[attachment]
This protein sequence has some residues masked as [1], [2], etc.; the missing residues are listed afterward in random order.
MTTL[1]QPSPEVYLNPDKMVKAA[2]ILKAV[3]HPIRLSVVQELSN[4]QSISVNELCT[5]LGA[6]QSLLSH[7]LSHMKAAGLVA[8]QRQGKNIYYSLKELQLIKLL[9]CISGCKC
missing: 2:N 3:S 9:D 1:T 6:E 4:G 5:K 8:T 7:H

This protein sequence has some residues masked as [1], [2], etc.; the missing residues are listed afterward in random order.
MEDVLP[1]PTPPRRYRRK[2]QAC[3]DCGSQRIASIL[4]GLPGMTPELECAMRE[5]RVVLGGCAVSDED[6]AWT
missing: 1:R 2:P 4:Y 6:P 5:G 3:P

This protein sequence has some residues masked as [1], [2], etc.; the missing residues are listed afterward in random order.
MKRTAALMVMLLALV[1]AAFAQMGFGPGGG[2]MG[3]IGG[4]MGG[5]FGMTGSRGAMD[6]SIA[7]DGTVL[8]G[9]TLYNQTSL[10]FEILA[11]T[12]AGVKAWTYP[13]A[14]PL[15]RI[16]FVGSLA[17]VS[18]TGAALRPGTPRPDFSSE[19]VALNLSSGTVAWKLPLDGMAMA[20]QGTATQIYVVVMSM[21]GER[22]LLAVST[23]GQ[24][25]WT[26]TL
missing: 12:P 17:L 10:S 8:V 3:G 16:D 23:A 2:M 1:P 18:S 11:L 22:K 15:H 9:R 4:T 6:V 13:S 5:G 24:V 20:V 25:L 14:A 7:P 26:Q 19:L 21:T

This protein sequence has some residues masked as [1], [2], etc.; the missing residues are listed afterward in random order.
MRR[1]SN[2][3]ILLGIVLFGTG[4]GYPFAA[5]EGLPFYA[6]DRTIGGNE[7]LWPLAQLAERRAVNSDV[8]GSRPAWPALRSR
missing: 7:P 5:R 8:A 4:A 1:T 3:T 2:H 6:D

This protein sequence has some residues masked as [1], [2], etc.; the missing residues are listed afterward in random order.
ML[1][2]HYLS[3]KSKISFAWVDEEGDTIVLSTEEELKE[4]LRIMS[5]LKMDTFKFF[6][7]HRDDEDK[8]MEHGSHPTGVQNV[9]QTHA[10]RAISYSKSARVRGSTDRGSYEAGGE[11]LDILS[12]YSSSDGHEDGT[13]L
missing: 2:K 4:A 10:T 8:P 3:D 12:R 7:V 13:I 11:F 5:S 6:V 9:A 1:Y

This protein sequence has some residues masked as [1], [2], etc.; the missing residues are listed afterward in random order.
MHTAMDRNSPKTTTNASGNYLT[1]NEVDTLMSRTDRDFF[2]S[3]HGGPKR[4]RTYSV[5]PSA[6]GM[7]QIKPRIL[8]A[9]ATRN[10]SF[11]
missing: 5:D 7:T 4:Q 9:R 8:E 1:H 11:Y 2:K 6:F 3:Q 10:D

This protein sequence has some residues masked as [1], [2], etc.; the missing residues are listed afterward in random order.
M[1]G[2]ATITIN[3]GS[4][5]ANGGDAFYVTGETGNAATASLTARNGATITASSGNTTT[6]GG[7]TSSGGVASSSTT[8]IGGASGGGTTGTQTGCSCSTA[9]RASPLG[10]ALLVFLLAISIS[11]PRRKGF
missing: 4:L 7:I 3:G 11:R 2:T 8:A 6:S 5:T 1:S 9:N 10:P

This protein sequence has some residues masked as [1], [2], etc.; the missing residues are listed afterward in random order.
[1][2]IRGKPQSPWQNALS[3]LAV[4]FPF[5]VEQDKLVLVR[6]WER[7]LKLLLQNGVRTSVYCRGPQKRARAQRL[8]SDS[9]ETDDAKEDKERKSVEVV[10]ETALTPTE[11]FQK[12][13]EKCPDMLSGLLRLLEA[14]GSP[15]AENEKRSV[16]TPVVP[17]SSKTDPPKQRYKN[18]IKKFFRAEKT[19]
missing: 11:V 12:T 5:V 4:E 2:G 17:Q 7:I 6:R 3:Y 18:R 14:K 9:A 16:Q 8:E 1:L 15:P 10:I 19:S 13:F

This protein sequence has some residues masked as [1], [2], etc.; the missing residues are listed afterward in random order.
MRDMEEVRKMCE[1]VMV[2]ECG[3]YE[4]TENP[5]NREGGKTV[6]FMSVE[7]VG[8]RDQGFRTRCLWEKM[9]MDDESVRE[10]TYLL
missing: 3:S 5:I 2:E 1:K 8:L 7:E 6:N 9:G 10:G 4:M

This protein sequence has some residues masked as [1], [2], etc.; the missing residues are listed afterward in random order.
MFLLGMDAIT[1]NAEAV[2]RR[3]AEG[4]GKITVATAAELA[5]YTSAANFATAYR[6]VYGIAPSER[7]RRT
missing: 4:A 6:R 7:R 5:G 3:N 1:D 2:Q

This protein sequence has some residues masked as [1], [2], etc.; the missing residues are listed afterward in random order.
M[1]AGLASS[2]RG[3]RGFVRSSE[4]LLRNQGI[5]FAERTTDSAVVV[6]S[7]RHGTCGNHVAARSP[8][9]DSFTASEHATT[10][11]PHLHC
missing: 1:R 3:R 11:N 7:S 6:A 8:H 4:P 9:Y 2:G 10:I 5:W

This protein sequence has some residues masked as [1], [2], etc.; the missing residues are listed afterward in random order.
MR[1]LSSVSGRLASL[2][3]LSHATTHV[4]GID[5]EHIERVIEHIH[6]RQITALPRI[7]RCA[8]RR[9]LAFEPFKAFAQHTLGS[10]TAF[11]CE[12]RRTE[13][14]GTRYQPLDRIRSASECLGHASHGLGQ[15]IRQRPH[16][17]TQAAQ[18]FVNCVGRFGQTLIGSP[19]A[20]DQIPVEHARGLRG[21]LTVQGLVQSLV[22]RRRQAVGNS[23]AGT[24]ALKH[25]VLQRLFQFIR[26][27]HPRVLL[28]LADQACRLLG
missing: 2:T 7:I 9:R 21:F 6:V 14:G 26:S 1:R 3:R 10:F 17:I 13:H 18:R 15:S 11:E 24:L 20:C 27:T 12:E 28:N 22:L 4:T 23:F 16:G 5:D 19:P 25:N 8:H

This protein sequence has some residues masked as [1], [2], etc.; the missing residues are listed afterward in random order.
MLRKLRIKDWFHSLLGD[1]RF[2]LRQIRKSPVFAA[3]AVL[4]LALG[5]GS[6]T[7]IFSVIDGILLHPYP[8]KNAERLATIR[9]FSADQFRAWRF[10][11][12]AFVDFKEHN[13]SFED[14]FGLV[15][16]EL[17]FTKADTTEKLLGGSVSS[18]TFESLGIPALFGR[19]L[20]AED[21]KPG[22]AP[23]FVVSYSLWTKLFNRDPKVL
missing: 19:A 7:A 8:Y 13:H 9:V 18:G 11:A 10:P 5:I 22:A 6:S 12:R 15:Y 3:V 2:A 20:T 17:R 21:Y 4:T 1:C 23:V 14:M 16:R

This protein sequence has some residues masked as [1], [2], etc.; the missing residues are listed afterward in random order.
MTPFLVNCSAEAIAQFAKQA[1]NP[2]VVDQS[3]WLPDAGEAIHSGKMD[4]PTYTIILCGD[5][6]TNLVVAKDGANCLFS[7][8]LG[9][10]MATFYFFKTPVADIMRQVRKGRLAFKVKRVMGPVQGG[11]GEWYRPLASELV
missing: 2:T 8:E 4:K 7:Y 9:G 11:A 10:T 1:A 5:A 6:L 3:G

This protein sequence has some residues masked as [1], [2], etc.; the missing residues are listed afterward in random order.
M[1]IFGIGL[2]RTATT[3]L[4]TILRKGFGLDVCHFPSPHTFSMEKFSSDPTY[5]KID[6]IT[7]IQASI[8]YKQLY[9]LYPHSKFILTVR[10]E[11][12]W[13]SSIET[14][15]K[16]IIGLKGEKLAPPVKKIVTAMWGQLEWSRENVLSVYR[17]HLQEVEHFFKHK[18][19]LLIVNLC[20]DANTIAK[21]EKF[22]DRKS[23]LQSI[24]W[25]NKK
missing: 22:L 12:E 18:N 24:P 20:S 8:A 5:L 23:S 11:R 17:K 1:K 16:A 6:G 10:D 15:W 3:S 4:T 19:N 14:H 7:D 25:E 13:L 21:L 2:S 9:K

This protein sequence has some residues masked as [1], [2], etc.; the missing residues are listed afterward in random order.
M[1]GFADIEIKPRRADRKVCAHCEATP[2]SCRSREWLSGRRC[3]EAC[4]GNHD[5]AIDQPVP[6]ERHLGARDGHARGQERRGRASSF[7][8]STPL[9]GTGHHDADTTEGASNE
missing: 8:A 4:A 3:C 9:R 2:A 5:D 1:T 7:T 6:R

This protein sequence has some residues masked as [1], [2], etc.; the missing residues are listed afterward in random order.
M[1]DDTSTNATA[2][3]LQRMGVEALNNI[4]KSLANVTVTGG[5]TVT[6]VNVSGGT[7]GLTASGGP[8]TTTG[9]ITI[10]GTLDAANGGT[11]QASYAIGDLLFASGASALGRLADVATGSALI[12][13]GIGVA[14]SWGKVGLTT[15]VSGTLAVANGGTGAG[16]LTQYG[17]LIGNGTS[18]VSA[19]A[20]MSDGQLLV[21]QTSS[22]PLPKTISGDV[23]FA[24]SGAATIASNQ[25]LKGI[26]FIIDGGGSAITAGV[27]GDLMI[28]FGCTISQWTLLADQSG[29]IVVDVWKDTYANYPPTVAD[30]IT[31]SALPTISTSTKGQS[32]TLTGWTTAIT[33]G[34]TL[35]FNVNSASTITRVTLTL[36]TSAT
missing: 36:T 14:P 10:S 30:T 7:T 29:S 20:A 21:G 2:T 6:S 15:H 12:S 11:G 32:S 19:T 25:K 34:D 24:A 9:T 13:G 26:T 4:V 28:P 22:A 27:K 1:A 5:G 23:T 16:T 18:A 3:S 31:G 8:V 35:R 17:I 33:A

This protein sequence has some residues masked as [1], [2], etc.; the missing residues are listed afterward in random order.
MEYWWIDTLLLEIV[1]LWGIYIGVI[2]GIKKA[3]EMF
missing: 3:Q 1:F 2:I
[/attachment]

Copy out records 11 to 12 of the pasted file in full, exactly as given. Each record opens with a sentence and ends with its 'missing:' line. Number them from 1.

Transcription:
This protein sequence has some residues masked as [1], [2], etc.; the missing residues are listed afterward in random order.
M[1]AGLASS[2]RG[3]RGFVRSSE[4]LLRNQGI[5]FAERTTDSAVVV[6]S[7]RHGTCGNHVAARSP[8][9]DSFTASEHATT[10][11]PHLHC
missing: 1:R 3:R 11:N 7:S 6:A 8:H 4:P 9:Y 2:G 10:I 5:W

This protein sequence has some residues masked as [1], [2], etc.; the missing residues are listed afterward in random order.
MR[1]LSSVSGRLASL[2][3]LSHATTHV[4]GID[5]EHIERVIEHIH[6]RQITALPRI[7]RCA[8]RR[9]LAFEPFKAFAQHTLGS[10]TAF[11]CE[12]RRTE[13][14]GTRYQPLDRIRSASECLGHASHGLGQ[15]IRQRPH[16][17]TQAAQ[18]FVNCVGRFGQTLIGSP[19]A[20]DQIPVEHARGLRG[21]LTVQGLVQSLV[22]RRRQAVGNS[23]AGT[24]ALKH[25]VLQRLFQFIR[26][27]HPRVLL[28]LADQACRLLG
missing: 2:T 7:I 9:R 21:F 6:V 14:G 26:S 1:R 3:R 10:F 17:I 13:H 18:R 15:S 11:E 24:L 20:C 27:T 12:E 28:N 22:L 4:T 23:F 16:G 5:D 19:P 25:N 8:H